Facebook Tests 3D Product Images in Marketplace Among Advanced AI and AR Shopping Initiatives

While Facebook takes a big leap into eCommerce with its new Shop options for both Facebook and Instagram, it’s also working on a range of more advanced AR and AI-based tools to improve the online shopping experience.

This week, The Social Network has outlined some of its evolving digital shopping tools, which are designed to make product recommendations more personalized, and address limitations in virtual product assessment.

First off, Facebook’s testing out a new 3D-like option which enables Marketplace sellers to provide a full view of their items within their listings.

As explained by Facebook:

“We’re introducing Rotating View, a state-of-the-art 3D-like photo capability that allows anyone with a camera on their phone to capture multi-dimensional panoramic views of their listings on Marketplace. This feature allows any seller with a camera phone to turn regular 2D video into a 3D-like interactive view. We’ve started testing this feature on Marketplace for iOS Sellers to start.”

One of the key challenges in not being able to physically view and hold an item is that you don’t know what you’re getting, and while questionable online shopping experiences have left many regular buyers helpfully skeptical, there are still challenges in ensuring that you’re getting what you’re agreeing to pay for. 3D visuals can help with this, showing any potential flaws or issues that you might not get with a selectively angled image.

Also on Marketplace, Facebook’s using a new, machine-learning based system to help sellers better tag their items.

“This new system, called GrokNet, automatically suggests attributes such as colors and materials when sellers upload a photo of an item for sale on Marketplace, which makes posting a listing much easier. And on the buyer’s side, predicted detailed descriptions provided by [the] system allow you to search Marketplace not just for black chairs, for example, but specifically for a black leather sectional sofa – even if the seller didn’t explicitly add those details to the description.”

GrokNet can also automatically provide product tag suggestions for Facebook Pages, which could help businesses using the new Shop option to maximize discovery of their items.

“When Page admins upload a photo, GrokNet can suggest potential products to tag by visually matching between items in the photo and the Page’s product catalog.”

That’s somewhat similar to Pinterest’s object identification tools, which can pinpoint specific items in an image to use for search and discovery across the platform – though Facebook’s system is more specifically aligned to the products uploaded by that Page.

That could make it easier to generate interest in your offerings – simply upload a photo with your products in it, as you normally would, and Facebook’s system will tag the products you have listed, and facilitate direct connection to those listings in your shop.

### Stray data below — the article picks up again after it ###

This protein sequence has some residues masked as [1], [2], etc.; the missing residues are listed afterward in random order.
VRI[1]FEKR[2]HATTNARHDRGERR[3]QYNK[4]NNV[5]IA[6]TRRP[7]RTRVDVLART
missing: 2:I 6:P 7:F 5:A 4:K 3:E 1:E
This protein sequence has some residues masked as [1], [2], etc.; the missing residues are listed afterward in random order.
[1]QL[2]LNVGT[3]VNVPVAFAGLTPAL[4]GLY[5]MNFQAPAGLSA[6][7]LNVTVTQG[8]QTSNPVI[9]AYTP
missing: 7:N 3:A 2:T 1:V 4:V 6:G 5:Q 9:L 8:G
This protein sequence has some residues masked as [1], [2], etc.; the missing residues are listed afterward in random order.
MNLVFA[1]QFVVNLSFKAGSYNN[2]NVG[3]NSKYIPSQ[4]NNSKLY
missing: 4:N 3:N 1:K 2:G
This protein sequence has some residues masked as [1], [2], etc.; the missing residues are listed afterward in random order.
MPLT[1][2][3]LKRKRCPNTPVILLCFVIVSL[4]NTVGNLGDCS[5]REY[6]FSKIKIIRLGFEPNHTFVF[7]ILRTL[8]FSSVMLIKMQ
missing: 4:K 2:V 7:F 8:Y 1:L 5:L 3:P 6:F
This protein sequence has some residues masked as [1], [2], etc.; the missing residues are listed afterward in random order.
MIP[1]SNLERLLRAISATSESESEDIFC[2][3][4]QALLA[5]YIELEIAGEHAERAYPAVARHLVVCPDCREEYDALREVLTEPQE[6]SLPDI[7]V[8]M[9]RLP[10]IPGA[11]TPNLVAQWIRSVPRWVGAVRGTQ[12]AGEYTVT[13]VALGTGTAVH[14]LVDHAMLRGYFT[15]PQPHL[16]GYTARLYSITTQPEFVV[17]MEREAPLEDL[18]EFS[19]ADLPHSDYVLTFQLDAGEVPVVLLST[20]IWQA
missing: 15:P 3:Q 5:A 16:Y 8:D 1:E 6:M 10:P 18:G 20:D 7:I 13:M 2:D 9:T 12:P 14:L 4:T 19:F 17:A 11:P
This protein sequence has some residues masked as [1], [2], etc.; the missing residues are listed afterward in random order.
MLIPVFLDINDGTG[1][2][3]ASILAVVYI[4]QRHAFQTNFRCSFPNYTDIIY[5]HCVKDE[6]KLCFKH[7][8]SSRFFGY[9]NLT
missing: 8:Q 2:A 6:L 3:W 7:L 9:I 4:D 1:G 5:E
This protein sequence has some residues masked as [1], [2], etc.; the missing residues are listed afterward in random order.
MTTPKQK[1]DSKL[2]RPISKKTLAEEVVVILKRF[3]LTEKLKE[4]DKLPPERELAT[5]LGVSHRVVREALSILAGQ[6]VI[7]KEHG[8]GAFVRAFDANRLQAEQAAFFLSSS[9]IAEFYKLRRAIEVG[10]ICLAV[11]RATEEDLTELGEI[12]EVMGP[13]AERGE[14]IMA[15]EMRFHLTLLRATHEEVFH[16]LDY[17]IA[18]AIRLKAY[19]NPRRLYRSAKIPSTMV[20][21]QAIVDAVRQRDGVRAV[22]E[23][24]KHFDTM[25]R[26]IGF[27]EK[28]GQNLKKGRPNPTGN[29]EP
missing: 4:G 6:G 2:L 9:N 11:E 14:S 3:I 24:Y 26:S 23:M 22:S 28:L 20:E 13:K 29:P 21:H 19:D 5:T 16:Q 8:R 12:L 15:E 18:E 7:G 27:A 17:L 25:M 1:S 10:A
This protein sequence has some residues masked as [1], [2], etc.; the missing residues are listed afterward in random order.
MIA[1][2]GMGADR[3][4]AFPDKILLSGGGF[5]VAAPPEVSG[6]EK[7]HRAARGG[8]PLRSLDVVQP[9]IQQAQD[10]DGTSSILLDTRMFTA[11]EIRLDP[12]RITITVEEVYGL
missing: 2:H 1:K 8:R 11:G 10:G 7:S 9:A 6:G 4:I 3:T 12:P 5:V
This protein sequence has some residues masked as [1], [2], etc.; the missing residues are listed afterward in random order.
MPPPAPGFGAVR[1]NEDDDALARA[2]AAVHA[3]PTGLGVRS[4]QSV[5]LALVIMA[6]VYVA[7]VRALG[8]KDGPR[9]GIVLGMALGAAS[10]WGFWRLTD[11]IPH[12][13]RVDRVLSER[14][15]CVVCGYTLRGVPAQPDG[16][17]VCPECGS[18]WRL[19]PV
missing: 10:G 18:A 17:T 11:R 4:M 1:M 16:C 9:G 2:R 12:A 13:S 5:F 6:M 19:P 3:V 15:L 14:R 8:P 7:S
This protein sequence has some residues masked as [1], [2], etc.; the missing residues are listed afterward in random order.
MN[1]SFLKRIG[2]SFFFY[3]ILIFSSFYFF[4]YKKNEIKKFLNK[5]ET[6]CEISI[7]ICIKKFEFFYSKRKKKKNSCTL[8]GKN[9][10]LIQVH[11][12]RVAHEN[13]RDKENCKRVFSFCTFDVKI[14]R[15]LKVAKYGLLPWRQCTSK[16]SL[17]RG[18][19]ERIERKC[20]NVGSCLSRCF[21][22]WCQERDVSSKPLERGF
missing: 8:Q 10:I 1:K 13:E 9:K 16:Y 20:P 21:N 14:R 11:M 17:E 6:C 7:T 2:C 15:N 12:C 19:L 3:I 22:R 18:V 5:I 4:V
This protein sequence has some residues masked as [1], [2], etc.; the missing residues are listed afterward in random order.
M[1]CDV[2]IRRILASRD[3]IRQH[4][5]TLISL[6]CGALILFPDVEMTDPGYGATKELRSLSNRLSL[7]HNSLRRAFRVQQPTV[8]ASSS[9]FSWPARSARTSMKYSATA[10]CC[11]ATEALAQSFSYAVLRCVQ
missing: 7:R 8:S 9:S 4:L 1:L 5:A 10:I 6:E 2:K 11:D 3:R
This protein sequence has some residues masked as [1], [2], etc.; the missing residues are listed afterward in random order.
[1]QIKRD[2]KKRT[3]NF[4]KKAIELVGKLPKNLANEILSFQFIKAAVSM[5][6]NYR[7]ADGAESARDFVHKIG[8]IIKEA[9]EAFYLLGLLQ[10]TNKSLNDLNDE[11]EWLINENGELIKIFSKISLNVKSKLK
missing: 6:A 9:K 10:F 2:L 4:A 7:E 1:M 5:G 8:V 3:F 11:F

The process is currently in testing.

Looking even further ahead, Facebook is also testing new, AI-based tools that will be able to learn what style of clothing you prefer based on your existing wardrobe, then make product recommendations based on this. 

“[We’re] prototyping an intelligent digital closet, which lets you take photos of your outfits and digitize each item within seconds. The digital closet can provide not only outfit suggestions based on planned activities or weather but also fashion inspiration based on products and styles that you like, so you can shop in the context of what you already own.”

That, also, sounds similar to Pinterest’s ‘Shop the Look’ Pins, which identify items to buy based on a photo – but again, Facebook’s system is a little different. In this instance, Facebook’s process is looking to utilize advanced matching systems to improve relevant discovery based on your existing wardrobe preferences, as opposed to what might look good on a model in an image. 

Facebook also says that it’s working on developing new AR try-on type tools for products, which enable users to see how they look in, for example, branded sunglasses based on an ad or Page visit.

Instagram started testing these AR ads with selected partner brands late last year, and Facebook says that it’s looking to expand on this “to support more businesses and products in the future”.

The key to all of this, of course, is simplicity. Facebook shopping won’t work if it’s difficult for merchants to upload their product catalogs, on-platform buying won’t work if the experience isn’t great, and convenient, for consumers. Facebook knows this, which is why it’s taken so long to make the next leap into broader eCommerce offerings.

Enabling on-platform buying makes sense, but if it’s not easy, on all sides, it will clutter Facebook and Instagram, and potentially turn users away due to over-commercialization.

But if Facebook can get it right, it could be huge – and these new tools in testing point to the next phase of that shift, when eCommerce becomes a more integrated, intelligent way to shop.

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